An immigration research think tank here today accused Indian companies of exploiting a “gaping loophole” in the intra-company transfer (ICT) visa route to bring in thousands of workers from India, denying resident British workers jobs in the IT industry. Migration Watch UK, which lobbies for lower migration levels, said international IT companies, “typically based in India”, obtain a contract to deliver a project or support services to a UK entity and then staff it with workers from the company’s home country, a system referred to as third-party contracting.
“This practice is almost entirely confined to the IT industry. In fact, even within that sector, it is only a handful of large, mainly Indian, companies that are responsible for sponsoring the vast majority of ICTs in this way,” Migration Watch UK said in a report titled ‘Distortion of the ICT visa system’.
However, industry experts challenged Migrant Watch UK claims, pointing to more “unfilled vacancies” in the IT sector than any other last year and stressing the importance of intra-company transfers. “Intra-company transfers hugely benefit the UK, boosting investment by international companies and creating jobs in the UK,” said Matthew Percival, Head of Employment at the Confederation of British Industry (CBI).
Under the Tier 2 Intra-Company Transfer route, foreign companies that have a presence in the UK can move employees from abroad to Britain without having to obtain a visa under the wider Tier 2 provisions for skilled workers, which is capped at 20,700 a year. Migration Watch claims the use of the ICT route, which has no restriction on numbers, has grown eight-fold since 1992 to 58,000 last year.
As part of a breakdown of these visa figures, it pointed to Tata Consultancy Services (TCS) as the “single-most prolific company”, which used 6,285 ICTs overall in 2017, of which 6,205 (98.7 per cent) were for third-party contracting. Others from a total of 16 Indian companies on the list include Infosys (2,030), Wipro Technologies (1,795) and Tech Mahindra (1,020). Other users of the route were US companies like Cognizant (2,780) and IBM (1,135), besides smaller numbers from Ireland, France and Japan.
“Many people are asking why non-EU migration has not been reduced. Here is part of the answer… Those who have lost out are British workers whose opportunities have been diminished,” said Lord Green, Chairman of Migration Watch UK. The group claims the system is being misused to “undercut” British competitors and is going “very much against the spirit” in which it was originally devised – for posting senior executives to and from the UK. It recommended significant changes to the ICT route to ensure that it is no longer seen as a mechanism by which to bring “unlimited migrant labour” into the country.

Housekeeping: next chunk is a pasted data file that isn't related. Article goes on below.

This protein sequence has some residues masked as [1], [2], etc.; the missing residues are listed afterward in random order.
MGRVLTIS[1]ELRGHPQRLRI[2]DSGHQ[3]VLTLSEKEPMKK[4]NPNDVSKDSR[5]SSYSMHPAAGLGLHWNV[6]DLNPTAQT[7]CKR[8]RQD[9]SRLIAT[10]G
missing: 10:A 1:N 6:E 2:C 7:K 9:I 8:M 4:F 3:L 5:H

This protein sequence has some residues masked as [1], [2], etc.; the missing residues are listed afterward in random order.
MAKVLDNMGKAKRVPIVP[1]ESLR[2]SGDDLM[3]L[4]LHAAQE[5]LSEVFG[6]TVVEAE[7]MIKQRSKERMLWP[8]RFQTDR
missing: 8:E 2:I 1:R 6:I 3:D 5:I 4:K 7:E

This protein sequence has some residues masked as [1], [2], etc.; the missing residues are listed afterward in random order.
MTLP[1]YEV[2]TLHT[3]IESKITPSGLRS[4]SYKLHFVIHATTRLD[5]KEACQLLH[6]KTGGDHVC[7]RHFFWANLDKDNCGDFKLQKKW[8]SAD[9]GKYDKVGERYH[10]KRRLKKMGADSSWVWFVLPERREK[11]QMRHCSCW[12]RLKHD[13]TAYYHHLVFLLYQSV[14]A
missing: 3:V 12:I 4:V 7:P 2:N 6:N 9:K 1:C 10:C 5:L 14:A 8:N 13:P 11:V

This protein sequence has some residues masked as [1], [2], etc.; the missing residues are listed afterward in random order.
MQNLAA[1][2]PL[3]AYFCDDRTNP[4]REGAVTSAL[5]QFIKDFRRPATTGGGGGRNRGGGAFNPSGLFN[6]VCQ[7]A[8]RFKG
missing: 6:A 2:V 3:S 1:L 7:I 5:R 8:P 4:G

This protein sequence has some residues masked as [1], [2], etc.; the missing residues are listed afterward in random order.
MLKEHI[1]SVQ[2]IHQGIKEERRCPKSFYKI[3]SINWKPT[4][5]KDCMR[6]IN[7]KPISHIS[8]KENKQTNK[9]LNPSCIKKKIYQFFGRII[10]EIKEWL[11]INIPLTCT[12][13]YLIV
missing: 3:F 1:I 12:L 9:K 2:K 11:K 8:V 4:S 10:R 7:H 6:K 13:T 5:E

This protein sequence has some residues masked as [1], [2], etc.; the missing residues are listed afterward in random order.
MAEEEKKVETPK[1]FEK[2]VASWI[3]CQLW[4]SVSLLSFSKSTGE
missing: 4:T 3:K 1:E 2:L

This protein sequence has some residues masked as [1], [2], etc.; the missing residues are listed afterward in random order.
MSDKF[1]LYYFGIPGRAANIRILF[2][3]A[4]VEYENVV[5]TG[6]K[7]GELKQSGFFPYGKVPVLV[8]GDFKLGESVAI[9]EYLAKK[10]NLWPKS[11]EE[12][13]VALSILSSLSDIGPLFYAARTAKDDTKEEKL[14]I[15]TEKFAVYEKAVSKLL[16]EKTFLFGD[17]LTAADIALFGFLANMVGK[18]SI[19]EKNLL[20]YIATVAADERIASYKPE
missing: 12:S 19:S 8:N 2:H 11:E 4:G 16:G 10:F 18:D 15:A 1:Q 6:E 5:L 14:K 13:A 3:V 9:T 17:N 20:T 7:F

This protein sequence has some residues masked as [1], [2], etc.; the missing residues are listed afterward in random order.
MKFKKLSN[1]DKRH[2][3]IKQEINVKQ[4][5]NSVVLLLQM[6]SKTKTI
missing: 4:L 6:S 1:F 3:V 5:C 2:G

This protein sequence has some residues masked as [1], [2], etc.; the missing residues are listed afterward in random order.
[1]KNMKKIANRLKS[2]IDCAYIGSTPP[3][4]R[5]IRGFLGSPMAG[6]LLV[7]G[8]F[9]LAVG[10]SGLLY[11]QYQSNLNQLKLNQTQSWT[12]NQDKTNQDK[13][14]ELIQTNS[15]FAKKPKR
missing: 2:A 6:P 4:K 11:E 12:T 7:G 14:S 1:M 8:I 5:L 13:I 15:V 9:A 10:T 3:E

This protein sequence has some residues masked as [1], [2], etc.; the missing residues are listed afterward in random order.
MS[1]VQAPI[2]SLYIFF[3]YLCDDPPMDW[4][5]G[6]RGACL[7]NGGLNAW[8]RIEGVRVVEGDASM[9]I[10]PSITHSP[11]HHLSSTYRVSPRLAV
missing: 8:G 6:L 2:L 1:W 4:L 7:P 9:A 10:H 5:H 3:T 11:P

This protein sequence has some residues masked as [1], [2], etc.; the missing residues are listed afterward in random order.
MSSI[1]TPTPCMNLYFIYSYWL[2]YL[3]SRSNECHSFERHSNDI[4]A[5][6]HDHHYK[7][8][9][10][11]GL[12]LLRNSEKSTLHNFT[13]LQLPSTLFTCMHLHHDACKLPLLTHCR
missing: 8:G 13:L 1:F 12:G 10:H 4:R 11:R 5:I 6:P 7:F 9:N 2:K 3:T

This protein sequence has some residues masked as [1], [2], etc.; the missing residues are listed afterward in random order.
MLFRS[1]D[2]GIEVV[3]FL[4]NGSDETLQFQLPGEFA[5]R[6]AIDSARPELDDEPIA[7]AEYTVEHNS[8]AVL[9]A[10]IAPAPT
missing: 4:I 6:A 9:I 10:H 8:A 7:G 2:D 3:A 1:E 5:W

TechUK, the IT industry representative body which had struck the UK-India Tech Alliance with NASSCOM earlier this year, said it was wrong to suggest that international talent undercuts UK domestic skills and called on a more open approach as Britain is set to leave the European Union (EU).
Antony Walker, Deputy CEO TechUK, said, “The UK is a world leader in tech because it is open and attractive to the best international talent. While it is right that the industry continues to build our domestic skills pipeline, maintaining routes that allow businesses to get the workers they need, where and when they need them, is critical to the tech sector and to our economy.
“At a time when many tech firms are already concerned with changes to EU migration, the government should be looking to make it easier to secure international talent to support the needs of a growing digital economy, including by removing the arbitrary cap on Tier 2 visas. That is a far better way to help drive the competitiveness of the UK post-Brexit and create jobs”.
The UK Home Office pointed to a series of reforms to Tier 2 visas, effective from April 2017, following a review by the Migration Advisory Committee (MAC) to ensure the ICT route served its purpose. As part of the changes, the salary threshold for all workers coming in to the UK through the ICT route was raised to 41,500 pounds. These workers, who do not have access to settlement rights in the UK, are also required to spend a minimum of one year working for the company overseas before they can re-enter to work in the UK after their initial ICT visa expires, unless they are paid at least 120,000 pounds.
Additionally, the government imposed an Immigration Health Surcharge on these workers as well as an Immigration Skills Charge of 1,000 pounds per migrant worker on the companies. A Home Office spokesperson said, “The Tier 2 intra-company transfers (ICT) is a temporary visa route which supports inward investment to the UK. It enables multinational companies to transfer senior, highly skilled individuals between their international branches and the UK for a limited period”.